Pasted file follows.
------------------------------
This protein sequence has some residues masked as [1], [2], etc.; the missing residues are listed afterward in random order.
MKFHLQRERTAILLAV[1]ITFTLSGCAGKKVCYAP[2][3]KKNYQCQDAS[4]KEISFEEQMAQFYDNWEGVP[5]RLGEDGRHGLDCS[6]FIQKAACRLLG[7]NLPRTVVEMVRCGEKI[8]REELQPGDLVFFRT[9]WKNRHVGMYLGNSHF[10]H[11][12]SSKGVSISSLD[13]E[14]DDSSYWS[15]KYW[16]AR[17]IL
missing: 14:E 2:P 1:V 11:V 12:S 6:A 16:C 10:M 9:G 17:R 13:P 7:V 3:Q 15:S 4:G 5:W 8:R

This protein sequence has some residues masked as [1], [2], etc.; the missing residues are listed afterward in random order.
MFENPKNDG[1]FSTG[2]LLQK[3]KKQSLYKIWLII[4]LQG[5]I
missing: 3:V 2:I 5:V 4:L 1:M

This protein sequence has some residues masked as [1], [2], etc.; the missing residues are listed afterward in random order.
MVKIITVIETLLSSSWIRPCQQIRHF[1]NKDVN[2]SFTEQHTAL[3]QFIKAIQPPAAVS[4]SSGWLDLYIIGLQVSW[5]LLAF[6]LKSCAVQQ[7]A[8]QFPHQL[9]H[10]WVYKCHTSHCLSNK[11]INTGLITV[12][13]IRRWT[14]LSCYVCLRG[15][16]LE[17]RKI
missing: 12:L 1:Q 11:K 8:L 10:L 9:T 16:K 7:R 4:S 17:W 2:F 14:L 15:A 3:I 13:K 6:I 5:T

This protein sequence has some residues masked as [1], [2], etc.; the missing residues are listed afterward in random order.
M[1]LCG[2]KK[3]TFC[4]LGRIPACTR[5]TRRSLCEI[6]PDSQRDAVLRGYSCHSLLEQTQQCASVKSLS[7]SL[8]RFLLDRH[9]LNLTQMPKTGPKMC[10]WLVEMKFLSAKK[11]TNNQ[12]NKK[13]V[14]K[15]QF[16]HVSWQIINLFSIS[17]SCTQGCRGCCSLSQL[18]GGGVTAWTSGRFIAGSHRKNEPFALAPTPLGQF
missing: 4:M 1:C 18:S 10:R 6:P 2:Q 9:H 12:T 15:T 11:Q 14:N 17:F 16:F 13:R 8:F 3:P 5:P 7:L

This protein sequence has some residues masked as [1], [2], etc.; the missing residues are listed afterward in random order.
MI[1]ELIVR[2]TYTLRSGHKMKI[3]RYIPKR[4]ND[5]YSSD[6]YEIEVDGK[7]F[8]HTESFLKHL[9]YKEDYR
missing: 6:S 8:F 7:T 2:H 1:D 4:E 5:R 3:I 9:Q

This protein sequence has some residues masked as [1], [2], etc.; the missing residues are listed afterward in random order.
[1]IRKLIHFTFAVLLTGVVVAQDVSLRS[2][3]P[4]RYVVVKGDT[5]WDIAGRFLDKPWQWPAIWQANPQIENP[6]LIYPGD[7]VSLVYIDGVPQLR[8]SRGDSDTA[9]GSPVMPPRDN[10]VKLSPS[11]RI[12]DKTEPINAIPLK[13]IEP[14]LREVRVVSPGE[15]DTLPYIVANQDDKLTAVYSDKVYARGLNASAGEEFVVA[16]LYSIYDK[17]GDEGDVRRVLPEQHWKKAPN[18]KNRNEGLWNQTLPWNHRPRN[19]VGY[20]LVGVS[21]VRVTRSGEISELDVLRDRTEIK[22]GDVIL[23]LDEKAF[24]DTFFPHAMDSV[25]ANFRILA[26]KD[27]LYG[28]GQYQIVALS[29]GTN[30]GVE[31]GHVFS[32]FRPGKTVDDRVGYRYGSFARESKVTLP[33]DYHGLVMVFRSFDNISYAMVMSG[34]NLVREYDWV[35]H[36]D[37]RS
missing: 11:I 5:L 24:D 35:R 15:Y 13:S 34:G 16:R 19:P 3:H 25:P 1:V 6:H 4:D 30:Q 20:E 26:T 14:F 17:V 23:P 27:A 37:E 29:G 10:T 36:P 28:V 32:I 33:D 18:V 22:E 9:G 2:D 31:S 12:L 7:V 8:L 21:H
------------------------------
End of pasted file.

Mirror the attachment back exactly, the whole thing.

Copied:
This protein sequence has some residues masked as [1], [2], etc.; the missing residues are listed afterward in random order.
MKFHLQRERTAILLAV[1]ITFTLSGCAGKKVCYAP[2][3]KKNYQCQDAS[4]KEISFEEQMAQFYDNWEGVP[5]RLGEDGRHGLDCS[6]FIQKAACRLLG[7]NLPRTVVEMVRCGEKI[8]REELQPGDLVFFRT[9]WKNRHVGMYLGNSHF[10]H[11][12]SSKGVSISSLD[13]E[14]DDSSYWS[15]KYW[16]AR[17]IL
missing: 14:E 2:P 1:V 11:V 12:S 6:A 16:C 10:M 9:G 17:R 13:P 7:V 3:Q 15:S 4:G 5:W 8:R

This protein sequence has some residues masked as [1], [2], etc.; the missing residues are listed afterward in random order.
MFENPKNDG[1]FSTG[2]LLQK[3]KKQSLYKIWLII[4]LQG[5]I
missing: 3:V 2:I 5:V 4:L 1:M

This protein sequence has some residues masked as [1], [2], etc.; the missing residues are listed afterward in random order.
MVKIITVIETLLSSSWIRPCQQIRHF[1]NKDVN[2]SFTEQHTAL[3]QFIKAIQPPAAVS[4]SSGWLDLYIIGLQVSW[5]LLAF[6]LKSCAVQQ[7]A[8]QFPHQL[9]H[10]WVYKCHTSHCLSNK[11]INTGLITV[12][13]IRRWT[14]LSCYVCLRG[15][16]LE[17]RKI
missing: 12:L 1:Q 11:K 8:L 10:L 9:T 16:K 7:R 4:S 17:W 2:F 14:L 15:A 3:I 13:K 6:I 5:T

This protein sequence has some residues masked as [1], [2], etc.; the missing residues are listed afterward in random order.
M[1]LCG[2]KK[3]TFC[4]LGRIPACTR[5]TRRSLCEI[6]PDSQRDAVLRGYSCHSLLEQTQQCASVKSLS[7]SL[8]RFLLDRH[9]LNLTQMPKTGPKMC[10]WLVEMKFLSAKK[11]TNNQ[12]NKK[13]V[14]K[15]QF[16]HVSWQIINLFSIS[17]SCTQGCRGCCSLSQL[18]GGGVTAWTSGRFIAGSHRKNEPFALAPTPLGQF
missing: 4:M 1:C 18:S 10:R 6:P 2:Q 9:H 12:T 15:T 11:Q 14:N 17:F 16:F 13:R 8:F 3:P 5:P 7:L

This protein sequence has some residues masked as [1], [2], etc.; the missing residues are listed afterward in random order.
MI[1]ELIVR[2]TYTLRSGHKMKI[3]RYIPKR[4]ND[5]YSSD[6]YEIEVDGK[7]F[8]HTESFLKHL[9]YKEDYR
missing: 6:S 8:F 7:T 2:H 1:D 4:E 5:R 3:I 9:Q

This protein sequence has some residues masked as [1], [2], etc.; the missing residues are listed afterward in random order.
[1]IRKLIHFTFAVLLTGVVVAQDVSLRS[2][3]P[4]RYVVVKGDT[5]WDIAGRFLDKPWQWPAIWQANPQIENP[6]LIYPGD[7]VSLVYIDGVPQLR[8]SRGDSDTA[9]GSPVMPPRDN[10]VKLSPS[11]RI[12]DKTEPINAIPLK[13]IEP[14]LREVRVVSPGE[15]DTLPYIVANQDDKLTAVYSDKVYARGLNASAGEEFVVA[16]LYSIYDK[17]GDEGDVRRVLPEQHWKKAPN[18]KNRNEGLWNQTLPWNHRPRN[19]VGY[20]LVGVS[21]VRVTRSGEISELDVLRDRTEIK[22]GDVIL[23]LDEKAF[24]DTFFPHAMDSV[25]ANFRILA[26]KD[27]LYG[28]GQYQIVALS[29]GTN[30]GVE[31]GHVFS[32]FRPGKTVDDRVGYRYGSFARESKVTLP[33]DYHGLVMVFRSFDNISYAMVMSG[34]NLVREYDWV[35]H[36]D[37]RS
missing: 11:I 5:L 24:D 35:R 15:Y 13:S 34:G 16:R 19:P 3:H 25:P 1:V 6:H 4:D 30:Q 20:E 26:T 14:F 17:V 23:P 27:A 37:E 29:G 10:T 36:P 28:V 32:I 33:D 18:V 22:E 9:G 2:D 31:S 12:L 7:V 8:L 21:H